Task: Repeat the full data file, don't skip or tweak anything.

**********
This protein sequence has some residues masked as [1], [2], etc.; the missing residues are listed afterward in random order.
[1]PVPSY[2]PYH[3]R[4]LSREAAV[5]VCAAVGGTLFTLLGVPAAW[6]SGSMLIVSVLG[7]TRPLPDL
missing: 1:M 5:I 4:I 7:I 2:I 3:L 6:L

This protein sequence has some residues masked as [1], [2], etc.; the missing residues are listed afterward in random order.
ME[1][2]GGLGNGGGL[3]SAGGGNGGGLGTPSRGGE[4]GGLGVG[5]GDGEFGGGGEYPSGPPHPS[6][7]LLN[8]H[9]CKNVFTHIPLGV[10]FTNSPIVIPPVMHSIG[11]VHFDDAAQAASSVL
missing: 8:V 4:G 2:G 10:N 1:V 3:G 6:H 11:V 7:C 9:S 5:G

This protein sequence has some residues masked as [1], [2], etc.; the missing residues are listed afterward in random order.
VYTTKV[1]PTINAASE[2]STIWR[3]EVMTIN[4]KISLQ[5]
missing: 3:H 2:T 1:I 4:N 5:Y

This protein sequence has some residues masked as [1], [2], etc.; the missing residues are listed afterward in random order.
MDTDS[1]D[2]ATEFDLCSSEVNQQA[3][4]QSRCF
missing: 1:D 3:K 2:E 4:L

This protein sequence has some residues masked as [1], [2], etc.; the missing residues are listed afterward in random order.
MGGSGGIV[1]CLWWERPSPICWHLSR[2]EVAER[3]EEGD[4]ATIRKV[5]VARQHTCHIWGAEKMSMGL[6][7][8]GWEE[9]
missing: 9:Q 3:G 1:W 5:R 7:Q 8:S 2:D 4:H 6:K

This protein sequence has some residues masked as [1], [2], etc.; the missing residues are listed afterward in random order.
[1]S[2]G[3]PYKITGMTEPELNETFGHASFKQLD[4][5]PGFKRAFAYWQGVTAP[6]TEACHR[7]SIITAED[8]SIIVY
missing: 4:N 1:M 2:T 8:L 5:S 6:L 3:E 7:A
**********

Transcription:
This protein sequence has some residues masked as [1], [2], etc.; the missing residues are listed afterward in random order.
[1]PVPSY[2]PYH[3]R[4]LSREAAV[5]VCAAVGGTLFTLLGVPAAW[6]SGSMLIVSVLG[7]TRPLPDL
missing: 1:M 5:I 4:I 7:I 2:I 3:L 6:L

This protein sequence has some residues masked as [1], [2], etc.; the missing residues are listed afterward in random order.
ME[1][2]GGLGNGGGL[3]SAGGGNGGGLGTPSRGGE[4]GGLGVG[5]GDGEFGGGGEYPSGPPHPS[6][7]LLN[8]H[9]CKNVFTHIPLGV[10]FTNSPIVIPPVMHSIG[11]VHFDDAAQAASSVL
missing: 8:V 4:G 2:G 10:N 1:V 3:G 6:H 11:V 7:C 9:S 5:G

This protein sequence has some residues masked as [1], [2], etc.; the missing residues are listed afterward in random order.
VYTTKV[1]PTINAASE[2]STIWR[3]EVMTIN[4]KISLQ[5]
missing: 3:H 2:T 1:I 4:N 5:Y

This protein sequence has some residues masked as [1], [2], etc.; the missing residues are listed afterward in random order.
MDTDS[1]D[2]ATEFDLCSSEVNQQA[3][4]QSRCF
missing: 1:D 3:K 2:E 4:L

This protein sequence has some residues masked as [1], [2], etc.; the missing residues are listed afterward in random order.
MGGSGGIV[1]CLWWERPSPICWHLSR[2]EVAER[3]EEGD[4]ATIRKV[5]VARQHTCHIWGAEKMSMGL[6][7][8]GWEE[9]
missing: 9:Q 3:G 1:W 5:R 7:Q 8:S 2:D 4:H 6:K

This protein sequence has some residues masked as [1], [2], etc.; the missing residues are listed afterward in random order.
[1]S[2]G[3]PYKITGMTEPELNETFGHASFKQLD[4][5]PGFKRAFAYWQGVTAP[6]TEACHR[7]SIITAED[8]SIIVY
missing: 4:N 1:M 2:T 8:L 5:S 6:L 3:E 7:A